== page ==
Just Ask Antoine!
Energy & change
The quantum theory
Electrons in atoms
The periodic table
Acids & bases
History of chemistry
How were atomic masses measured before mass spectrometry?
- Before the mass spectrometer was invented, how did the earlier scientists determine the mass of an atom (what kind of experiment was performed) ? I realize they were able to find relative mass but I was hoping you would know how they determined actual mass.
- Here's a dollar bill. Tell me how thick it is, and you can keep it.
- It's too thin to measure with these crummy rulers you've given us, but
it's about 0.1 mm.
- Close, but not quite. Yes?
- It's about 0.045 mm thick.
- How did you come up with that?
- I rolled it up as tight as I could, counting the number of turns, and then measured the diameter of the roll. I divided that by the number of bill-thicknesses in the roll.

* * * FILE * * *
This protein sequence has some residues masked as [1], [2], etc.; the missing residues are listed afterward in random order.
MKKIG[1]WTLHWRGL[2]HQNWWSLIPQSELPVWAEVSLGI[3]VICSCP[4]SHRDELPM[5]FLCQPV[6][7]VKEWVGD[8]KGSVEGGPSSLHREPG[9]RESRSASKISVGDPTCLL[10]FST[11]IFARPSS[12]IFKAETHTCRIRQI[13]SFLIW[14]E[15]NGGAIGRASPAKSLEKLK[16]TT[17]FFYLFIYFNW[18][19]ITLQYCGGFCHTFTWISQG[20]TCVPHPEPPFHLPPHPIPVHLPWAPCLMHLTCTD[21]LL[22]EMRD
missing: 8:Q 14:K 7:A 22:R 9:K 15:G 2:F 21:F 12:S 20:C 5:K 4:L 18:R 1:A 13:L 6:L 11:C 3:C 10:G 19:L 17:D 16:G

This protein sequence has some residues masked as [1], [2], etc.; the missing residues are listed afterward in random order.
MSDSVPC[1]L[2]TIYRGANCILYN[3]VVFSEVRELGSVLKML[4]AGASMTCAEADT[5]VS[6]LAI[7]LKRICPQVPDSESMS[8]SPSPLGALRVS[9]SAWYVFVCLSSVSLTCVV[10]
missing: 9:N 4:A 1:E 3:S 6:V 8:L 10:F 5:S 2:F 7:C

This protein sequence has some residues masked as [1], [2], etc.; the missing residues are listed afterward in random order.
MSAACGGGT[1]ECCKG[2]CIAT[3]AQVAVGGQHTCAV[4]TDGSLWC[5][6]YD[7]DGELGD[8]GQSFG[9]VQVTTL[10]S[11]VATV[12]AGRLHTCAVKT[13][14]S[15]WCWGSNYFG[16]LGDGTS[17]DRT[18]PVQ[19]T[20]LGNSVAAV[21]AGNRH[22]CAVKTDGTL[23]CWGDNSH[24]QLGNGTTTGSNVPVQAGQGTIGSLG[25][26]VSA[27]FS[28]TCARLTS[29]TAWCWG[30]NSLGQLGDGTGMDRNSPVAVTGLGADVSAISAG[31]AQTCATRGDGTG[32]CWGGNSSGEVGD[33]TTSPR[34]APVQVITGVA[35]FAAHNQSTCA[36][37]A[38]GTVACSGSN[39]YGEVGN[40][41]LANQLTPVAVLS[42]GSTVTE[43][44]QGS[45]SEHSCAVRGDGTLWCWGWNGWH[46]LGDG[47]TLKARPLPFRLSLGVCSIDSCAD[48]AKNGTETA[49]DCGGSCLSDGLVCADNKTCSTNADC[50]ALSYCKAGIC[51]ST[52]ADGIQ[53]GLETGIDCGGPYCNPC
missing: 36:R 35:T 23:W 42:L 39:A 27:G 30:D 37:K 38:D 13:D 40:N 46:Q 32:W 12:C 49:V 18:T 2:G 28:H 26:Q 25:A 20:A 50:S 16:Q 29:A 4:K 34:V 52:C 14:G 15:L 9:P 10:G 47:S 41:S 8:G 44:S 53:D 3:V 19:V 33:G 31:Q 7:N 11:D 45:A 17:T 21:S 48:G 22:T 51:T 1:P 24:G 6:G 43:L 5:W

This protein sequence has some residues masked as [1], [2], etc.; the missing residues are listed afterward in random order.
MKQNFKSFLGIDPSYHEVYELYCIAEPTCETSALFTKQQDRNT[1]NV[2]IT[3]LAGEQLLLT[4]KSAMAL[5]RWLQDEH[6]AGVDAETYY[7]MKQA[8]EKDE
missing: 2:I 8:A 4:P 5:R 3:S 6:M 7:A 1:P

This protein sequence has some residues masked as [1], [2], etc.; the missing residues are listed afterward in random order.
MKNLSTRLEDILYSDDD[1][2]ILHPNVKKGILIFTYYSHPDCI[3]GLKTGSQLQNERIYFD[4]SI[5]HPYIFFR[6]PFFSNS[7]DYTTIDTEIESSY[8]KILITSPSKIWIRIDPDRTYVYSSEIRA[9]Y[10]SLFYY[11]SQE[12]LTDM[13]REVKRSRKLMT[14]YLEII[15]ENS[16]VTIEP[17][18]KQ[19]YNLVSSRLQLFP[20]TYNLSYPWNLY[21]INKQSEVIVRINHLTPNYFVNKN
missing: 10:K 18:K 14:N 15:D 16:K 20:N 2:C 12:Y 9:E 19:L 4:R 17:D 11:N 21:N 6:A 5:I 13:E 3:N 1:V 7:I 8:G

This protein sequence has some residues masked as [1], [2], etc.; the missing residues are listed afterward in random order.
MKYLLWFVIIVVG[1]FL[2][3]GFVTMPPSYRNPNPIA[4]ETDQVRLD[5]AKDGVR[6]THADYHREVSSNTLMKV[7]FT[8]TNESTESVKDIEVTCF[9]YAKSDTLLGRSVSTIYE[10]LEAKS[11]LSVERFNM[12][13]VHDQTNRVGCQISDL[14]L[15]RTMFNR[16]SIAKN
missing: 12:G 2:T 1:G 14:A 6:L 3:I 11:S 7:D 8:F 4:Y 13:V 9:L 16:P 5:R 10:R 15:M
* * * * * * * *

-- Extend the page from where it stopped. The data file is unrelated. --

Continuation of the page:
- That works. Now here's a five dollar bill. Tell me how to find the mass of a copper atom and you can keep it.
- Weigh an atom with a very good scale.
- We don't have a scale that good. Our scales won't read masses that are much less than a milligram.
- Count out a million copper atoms, weigh them, and divide the weight by a million.
- OK. But that would be like like measuring the thickness of a dollar bill with a crummy ruler, because a million atoms is still too light to register on an analytical balance.
- All right, a million million.
- How are you going to count them out? Are you sure that's going to be enough to give you more than, say, a milligram of material?
- Avogadro's number of atoms, then.
- How do you put Avogadro's number of atoms on a balance pan?
- Put a mole of copper on the pan.
- How do you do that?
- A mole of copper weighs 63.54 g.
An atom of copper weighs 63.54 g divided by Avogadro's number. 63.54 divided by 6.02×1023 is
1.06×10-22 g per copper atom.
- But suppose you didn't know the atomic weight, or Avogadro's number-
- Now you're asking two related but different questions: How to find an atomic weight, and how to find Avogadro's number. Those will cost you extra. Pay up for the copper atom first.
- You've learned well, grasshopper.
Author: Fred Senese firstname.lastname@example.org